Soon after, in 1977, Doshi would get his own commission to design a campus for the Indian Institute for Management, this time in the southern Indian city of Bangalore. Here, Doshi’s maturity as a designer is on full show. By making a reference to the maze-like configurations found in old Indian towns, temples and palaces, an interlocking arrangement of buildings, courtyards and galleries composed in a fresh vocabulary of concrete and local stone creates a variety of spaces that, while open, are protected from the hot sun. Like in the campus for CEPT, people are invited to interact with the landscape as they move through the campus, setting up yet again, spaces for interactions and informal meetings.
Undoubtedly, the experience of designing and building three major campuses influenced Doshi when in 1980 he set out to design a studio for his own architectural practice. Sangath, which in Sanskrit translates to “moving together”, has served as Doshi’s studio ever since, and while it was designed to accommodate roughly 40 people at the most, it feels more like a campus rather than an office. Regarded by many as Doshi’s most beautiful building, Sangath is a masterful arrangement of gardens, pathways, water bodies and enclosed spaces that give the feel of an urban oasis from the moment one enters the compound. The building itself, partly sunken in the ground, consists of a series of vaulted roofs covered in recycled porcelain mosaic tiles that help mitigate the extreme heat of Ahmedabad. This detail can be found again in two other projects in the same city: the Gandhi Labour Institute (1980-84) and Amdavad ni Gufa (1994) – an incredible cave-like ferrocement art gallery that was born out of a collaboration between Doshi and the Indian painter Maqbool Fida Husain.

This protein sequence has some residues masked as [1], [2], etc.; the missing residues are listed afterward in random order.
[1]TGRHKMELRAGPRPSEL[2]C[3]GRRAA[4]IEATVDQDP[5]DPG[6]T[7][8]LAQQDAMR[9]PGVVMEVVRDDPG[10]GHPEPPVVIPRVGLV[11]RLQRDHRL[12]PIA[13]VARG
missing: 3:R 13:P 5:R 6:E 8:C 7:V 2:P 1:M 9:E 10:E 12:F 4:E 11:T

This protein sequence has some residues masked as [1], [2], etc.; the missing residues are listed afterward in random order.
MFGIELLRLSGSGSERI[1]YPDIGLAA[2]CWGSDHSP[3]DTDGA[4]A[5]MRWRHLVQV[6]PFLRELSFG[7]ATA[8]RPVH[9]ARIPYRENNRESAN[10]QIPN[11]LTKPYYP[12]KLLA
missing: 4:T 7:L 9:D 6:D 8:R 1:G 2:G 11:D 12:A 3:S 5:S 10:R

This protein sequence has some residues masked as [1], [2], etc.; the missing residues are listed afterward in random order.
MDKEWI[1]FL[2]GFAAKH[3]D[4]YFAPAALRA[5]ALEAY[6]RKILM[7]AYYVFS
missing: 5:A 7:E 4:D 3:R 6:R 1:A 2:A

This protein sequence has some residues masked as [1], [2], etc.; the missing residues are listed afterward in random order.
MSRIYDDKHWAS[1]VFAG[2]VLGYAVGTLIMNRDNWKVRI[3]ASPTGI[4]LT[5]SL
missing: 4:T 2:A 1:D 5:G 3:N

Designs for Habitat